Green building, far from being an operational burden, is taking over as a driver of value for developers, investors and tenants of commercial buildings as the business case continues to crystallize, was the resounding message at the recent CEEQA RealGreen Symposium & Fair.
However, the private sector should not be left to find the solutions on its own and more regional and national political leadership is required to fast track this sea change in the green building debate.
More than 100 business leaders and sustainability experts engaged in the emerging Europe commercial property sector gathered for a series of presentations, discussions, panel debates and an exhibition of green building ideas and services at the Warsaw Marriott Hotel on April 17, for an all-day symposium preceding the ninth annual CEEQA Gala & Industry Awards. The event also saw the presentation of four new CEEQA awards for green building and commercial real estate investment in the region.
Lauralee Martin, Chief Operating and Financial Officer for global real estate consulting group Jones Lang LaSalle, supported the view that financial considerations were gradually superseding ethical considerations, citing the case of the green retrofit of the Empire State Building where only 12% of the retrofit budget was dedicated to green solutions, yet resulted in significant operational cost savings and contributed significantly to an improvement in tenant appeal resulting in almost a doubling of rental income from the building which she described as "true value creation".
Martin's presentation also focused on the long-term "future proofing" value to built assets as well as companies, in a changing business climate where failure to adapt to the new paradigm could be costly in the future, however unquantifiable that may seem today.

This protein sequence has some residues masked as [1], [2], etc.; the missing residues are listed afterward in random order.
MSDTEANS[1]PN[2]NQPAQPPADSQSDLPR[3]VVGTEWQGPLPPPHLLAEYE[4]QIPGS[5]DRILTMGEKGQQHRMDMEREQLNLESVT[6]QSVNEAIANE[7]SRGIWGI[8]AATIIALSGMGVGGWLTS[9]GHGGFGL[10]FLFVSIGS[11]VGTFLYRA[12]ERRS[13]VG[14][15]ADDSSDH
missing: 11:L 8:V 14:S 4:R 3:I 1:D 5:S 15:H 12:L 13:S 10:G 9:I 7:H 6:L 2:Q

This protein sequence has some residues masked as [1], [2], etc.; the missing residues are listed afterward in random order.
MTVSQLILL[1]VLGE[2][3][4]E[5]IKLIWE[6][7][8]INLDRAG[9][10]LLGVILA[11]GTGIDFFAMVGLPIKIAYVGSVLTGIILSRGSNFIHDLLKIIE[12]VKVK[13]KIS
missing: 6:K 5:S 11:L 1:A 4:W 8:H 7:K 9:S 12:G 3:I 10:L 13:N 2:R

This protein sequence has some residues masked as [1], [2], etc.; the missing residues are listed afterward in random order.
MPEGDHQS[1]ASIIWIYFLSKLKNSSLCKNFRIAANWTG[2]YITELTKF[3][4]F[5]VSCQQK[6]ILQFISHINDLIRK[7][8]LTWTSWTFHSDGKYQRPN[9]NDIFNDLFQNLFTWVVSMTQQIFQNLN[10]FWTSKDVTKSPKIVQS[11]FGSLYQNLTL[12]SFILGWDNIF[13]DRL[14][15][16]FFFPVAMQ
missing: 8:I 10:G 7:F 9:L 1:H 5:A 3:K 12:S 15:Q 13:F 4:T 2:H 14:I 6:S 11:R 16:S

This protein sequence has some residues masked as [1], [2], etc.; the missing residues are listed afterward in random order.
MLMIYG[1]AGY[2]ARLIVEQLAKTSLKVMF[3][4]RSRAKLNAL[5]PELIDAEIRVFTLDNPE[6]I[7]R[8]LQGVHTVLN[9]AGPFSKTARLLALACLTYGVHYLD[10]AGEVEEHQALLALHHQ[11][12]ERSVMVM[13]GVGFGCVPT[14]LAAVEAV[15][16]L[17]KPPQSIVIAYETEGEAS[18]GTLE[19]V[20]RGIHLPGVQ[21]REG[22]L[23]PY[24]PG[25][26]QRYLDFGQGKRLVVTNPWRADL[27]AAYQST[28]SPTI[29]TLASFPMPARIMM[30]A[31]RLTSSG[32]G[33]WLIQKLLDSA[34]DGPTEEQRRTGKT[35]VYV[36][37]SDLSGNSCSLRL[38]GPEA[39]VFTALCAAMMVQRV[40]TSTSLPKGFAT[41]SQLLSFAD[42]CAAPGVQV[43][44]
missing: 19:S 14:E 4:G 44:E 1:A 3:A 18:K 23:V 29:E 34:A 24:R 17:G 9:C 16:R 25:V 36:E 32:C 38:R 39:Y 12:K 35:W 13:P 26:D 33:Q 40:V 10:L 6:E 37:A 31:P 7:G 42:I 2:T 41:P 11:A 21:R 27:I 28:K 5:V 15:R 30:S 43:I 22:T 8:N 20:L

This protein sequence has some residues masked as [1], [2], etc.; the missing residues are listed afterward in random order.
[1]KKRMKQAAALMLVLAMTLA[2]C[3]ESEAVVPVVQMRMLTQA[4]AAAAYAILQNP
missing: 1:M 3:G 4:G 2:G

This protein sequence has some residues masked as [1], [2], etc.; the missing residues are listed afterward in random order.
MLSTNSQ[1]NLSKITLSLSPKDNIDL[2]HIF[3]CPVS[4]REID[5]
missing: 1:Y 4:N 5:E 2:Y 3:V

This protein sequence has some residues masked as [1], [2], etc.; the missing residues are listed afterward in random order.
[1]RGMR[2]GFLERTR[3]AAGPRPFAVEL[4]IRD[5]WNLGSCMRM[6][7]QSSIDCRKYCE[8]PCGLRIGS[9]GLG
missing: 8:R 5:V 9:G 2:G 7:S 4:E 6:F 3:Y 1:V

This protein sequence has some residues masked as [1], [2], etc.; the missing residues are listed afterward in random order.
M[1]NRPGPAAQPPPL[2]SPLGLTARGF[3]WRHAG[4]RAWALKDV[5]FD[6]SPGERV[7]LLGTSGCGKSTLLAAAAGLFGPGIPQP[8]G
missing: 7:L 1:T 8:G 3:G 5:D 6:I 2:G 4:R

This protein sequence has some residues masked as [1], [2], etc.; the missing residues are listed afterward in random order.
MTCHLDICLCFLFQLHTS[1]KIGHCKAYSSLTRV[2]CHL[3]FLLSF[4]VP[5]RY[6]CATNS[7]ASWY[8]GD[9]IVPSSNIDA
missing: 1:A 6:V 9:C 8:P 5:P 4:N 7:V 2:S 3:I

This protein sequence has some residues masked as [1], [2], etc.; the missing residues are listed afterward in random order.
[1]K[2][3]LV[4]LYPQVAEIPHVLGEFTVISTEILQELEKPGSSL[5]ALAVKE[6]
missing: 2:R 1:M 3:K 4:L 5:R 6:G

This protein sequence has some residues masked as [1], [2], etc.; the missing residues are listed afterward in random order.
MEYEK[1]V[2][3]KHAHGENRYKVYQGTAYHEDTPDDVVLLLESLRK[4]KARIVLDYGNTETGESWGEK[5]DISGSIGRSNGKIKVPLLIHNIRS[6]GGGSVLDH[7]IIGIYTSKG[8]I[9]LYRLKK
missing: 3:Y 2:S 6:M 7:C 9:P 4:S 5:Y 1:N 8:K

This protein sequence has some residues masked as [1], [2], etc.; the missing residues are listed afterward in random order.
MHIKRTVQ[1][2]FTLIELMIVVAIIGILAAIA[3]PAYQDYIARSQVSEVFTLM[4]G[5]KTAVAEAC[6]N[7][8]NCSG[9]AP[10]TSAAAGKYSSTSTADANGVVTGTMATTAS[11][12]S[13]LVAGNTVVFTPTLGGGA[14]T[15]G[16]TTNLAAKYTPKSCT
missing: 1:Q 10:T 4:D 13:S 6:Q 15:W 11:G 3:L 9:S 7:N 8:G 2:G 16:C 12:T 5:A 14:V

This point was echoed in a later presentation by Karol Bartos, Poland Country Manager of investor MGPA, which bought the sector's iconic new office building Rondo 1 in Warsaw shortly before the global economic crisis. Rather than a further drain on the investment, the company saw the first Leed Gold retrofit of an office tower in Europe as a value-add strategy to protect the value of the investment through lower operational cost savings and increased rental income, translating into improved asset value.
"Most of it was cheap to implement but produces big savings our target was to maintain price position in the Warsaw office market. Reduced occupancy costs can result in future rent increases," said Bartos.
The Head of Sustainability for global built asset consultancy EC Harris, Nick Hayes, provided a presentation focused exclusively on the value generated through operational costs savings, commenting: "The market recognizes green, but is still not certain how much money and effort to put into it, but it is becoming clear that it saves money, carbon and reduces risk and demonstrates brand leadership."
While panelists Luciano Capaldo, Chairman of RICS Europe, and David Chayton, Regional Head of Investor added a note of market realism, agreeing there was still a fear of the green premium that the business case has to answer in more quantifiable terms a point echoed by Roger Andersson, Country Manager of Swedecenter and developer of the ambitious 'Business Garden' project in Poland, who commented: "instead of stretching the technology envelope, existing building techniques used well can already deliver a green building."
However, Daniel Harris of Tristan Capital Partners said green building "is not the investment strategy itself but is part of our investment strategy we can't ignore it. Green will certainly be an opportunity for us to add value in the future."
Jeroen Van der Toolen, Head of Ghelamco, one of the most successful office developers in the region, said that while tenant demand was not yet driving his company's conversion to green, he was certain that his company is going to make money by going green: "We are still not seeing tenants and developers investing together. We are hearing from